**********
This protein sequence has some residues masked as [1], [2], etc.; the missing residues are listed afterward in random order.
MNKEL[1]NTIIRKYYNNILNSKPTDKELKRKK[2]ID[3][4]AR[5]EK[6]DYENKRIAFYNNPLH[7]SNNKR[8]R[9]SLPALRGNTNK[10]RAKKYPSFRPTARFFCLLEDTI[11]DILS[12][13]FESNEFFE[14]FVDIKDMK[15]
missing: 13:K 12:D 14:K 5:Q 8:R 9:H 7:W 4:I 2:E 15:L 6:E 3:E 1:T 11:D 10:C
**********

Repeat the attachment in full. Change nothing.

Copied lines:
This protein sequence has some residues masked as [1], [2], etc.; the missing residues are listed afterward in random order.
MNKEL[1]NTIIRKYYNNILNSKPTDKELKRKK[2]ID[3][4]AR[5]EK[6]DYENKRIAFYNNPLH[7]SNNKR[8]R[9]SLPALRGNTNK[10]RAKKYPSFRPTARFFCLLEDTI[11]DILS[12][13]FESNEFFE[14]FVDIKDMK[15]
missing: 13:K 12:D 14:K 5:Q 8:R 9:H 7:W 4:I 2:E 15:L 6:E 3:E 1:T 11:D 10:C